Building a valuable brand isn’t easy, but it is all too easy to jeopardise or destroy the value of a brand by making mistakes in trade mark selection and registration and failing to properly protect trade mark rights. Here are 10 trade mark mistakes that businesses commonly make.
1. Choosing non-distinctive brands
In devising new brands, marketers are frequently attracted to names that are highly suggestive of the nature of the goods or services. While these names have a superficial appeal, protecting them can be difficult, as the Trade Marks Act prevents registration of trade marks that are not sufficiently distinctive. A name such as APPROVE-FAST (for home loan services) instantly conveys a characteristic of the services to potential customers, but its descriptive quality makes it difficult to protect, and easy for others to legally imitate.
2. Not conducting trade mark availability searches
It is vital to conduct an adequate trade mark search before settling on any new brand, name of a business, a product or a service, a logo, or even a slogan. Businesses that fail to search, or that search inadequately or inexpertly, risk wasting significant sums invested in a brand that they may be forced to abandon because of the prior rights of an earlier trade mark owner.
3. Failing to register brands as trade marks
Businesses that fail to apply for and register their brands as trade marks find it more difficult to prevent third parties using the same or similar marks than those who have trade mark registrations. Businesses without trade mark registration must establish that they have used their brand to an extent that they have acquired a reputation in the mark to bring an action. The required level of reputation may be difficult to establish, or may be confined to a small geographical area. Trade mark registration, by contrast, gives national rights (and can indeed provide international rights). Businesses that expand into new countries should seek registration in each country where use is proposed or occurring.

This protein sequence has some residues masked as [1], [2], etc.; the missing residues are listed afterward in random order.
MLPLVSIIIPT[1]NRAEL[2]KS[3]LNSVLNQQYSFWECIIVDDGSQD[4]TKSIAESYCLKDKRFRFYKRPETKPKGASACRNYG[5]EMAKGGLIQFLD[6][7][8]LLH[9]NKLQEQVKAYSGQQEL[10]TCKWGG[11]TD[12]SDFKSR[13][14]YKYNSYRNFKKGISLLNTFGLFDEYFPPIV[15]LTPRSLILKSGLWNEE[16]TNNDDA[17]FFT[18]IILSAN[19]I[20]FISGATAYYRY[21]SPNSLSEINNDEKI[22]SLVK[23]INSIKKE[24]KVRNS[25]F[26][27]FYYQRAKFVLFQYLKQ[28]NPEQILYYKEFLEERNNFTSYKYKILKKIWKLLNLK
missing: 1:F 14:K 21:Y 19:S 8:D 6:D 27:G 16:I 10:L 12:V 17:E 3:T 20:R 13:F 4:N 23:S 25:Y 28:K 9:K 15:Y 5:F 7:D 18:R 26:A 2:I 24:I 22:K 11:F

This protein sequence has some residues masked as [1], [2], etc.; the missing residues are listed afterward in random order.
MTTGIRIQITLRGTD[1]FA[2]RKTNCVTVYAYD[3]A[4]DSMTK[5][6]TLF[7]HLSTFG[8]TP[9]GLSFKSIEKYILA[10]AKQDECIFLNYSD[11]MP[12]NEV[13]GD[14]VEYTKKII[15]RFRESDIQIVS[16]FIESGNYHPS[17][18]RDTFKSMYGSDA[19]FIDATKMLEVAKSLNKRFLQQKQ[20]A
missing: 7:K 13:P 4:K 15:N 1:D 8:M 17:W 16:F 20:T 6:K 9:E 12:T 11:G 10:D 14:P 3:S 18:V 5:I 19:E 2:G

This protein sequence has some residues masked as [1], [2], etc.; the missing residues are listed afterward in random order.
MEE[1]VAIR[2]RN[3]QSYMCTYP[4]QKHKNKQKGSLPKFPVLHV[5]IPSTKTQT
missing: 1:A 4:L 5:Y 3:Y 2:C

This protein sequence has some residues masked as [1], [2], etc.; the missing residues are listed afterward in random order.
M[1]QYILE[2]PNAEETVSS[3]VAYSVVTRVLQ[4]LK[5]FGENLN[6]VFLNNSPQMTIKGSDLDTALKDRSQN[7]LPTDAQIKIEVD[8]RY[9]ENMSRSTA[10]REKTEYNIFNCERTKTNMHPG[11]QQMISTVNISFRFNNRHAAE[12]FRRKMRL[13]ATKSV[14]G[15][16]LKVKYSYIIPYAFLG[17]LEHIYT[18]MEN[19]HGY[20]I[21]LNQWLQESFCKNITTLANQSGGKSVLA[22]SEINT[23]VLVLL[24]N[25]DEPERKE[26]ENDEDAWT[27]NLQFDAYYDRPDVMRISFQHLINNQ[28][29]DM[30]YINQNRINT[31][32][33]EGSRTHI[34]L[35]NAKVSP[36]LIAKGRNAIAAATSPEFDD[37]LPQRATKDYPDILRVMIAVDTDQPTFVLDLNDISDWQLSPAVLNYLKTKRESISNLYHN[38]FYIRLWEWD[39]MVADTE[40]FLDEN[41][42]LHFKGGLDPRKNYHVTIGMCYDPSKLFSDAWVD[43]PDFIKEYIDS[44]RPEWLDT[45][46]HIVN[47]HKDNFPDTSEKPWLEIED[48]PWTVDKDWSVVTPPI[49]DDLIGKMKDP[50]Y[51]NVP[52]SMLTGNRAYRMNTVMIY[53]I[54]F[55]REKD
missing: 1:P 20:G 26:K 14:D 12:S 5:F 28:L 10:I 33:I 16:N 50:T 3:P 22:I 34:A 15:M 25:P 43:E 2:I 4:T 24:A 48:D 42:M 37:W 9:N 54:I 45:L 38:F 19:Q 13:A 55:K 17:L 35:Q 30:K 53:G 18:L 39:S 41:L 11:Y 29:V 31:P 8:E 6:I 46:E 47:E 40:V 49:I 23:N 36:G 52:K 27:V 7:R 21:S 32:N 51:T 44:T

4. D-I-Y trade mark filing disasters
D-I-Y trade mark applications can be disastrous. The trade mark application process is full of traps waiting to catch the amateur filer. Commonly, trade mark owners that file their own applications nominate the wrong classes of goods or services or describe their goods and services in ways that, while appear reasonable to the layperson, in fact provide inadequate or inappropriate protection.
5. Inadequate protection for all branding elements
Good branding can involve a number of elements. Trade mark protection can be obtained for words, logos (graphics), and items such as packaging designs, shapes and colours, even sounds and smells! Maximum protection is afforded by protecting each of these elements separately.
6. Not securing underlying copyright rights
Branding elements that include logos or other graphic material may attract some protection under the law of copyright, as well as being potentially registrable as trade marks. Unfortunately, many businesses incorrectly assume that because they have commissioned a graphic designer to create branding elements for them, that they will own the underlying copyright in the artwork.
7. Allowing uncontrolled use by third parties
Any use of a trade mark by a person other than a trade mark owner, be it a franchisee or other user, should be made strictly under an appropriately drafted trade mark licence agreement which permits the owner to ‘control’ the use of the brand. Uncontrolled use can lead to dilution of the value of the brand, inconsistent application of brand values and even potential loss of registered trade mark rights.
8. Not using the trade mark as registered
A trade mark may be removed from the Register for non-use if it is not used in the form in which it is registered, hence it is important to use the mark as registered, and register the mark as used.
9. Failing to renew registered trade marks
Australian trade marks are registered for 10 years initially and can be renewed for further 10 year periods. Once a trade mark’s renewal period has expired, registered rights are lost and a fresh application must be lodged to secure the rights.
10. Failing to monitor the market
Brand owners need to vigilantly monitor their market for any third parties using similar trade marks . To preserve their rights, they need to take legal action promptly to prevent unauthorised use and trade mark owners should arrange monitoring services through qualified trade mark practitioners. If those uses are not detected and/or action not taken against the unauthorised users, the third party may acquire its own rights through use, paving the way for significant confusion in the marketplace and loss of value of the original brand.
Article written by Daniel Kovacs, Senior Associate, Kliger Partners, www.kligers.com.au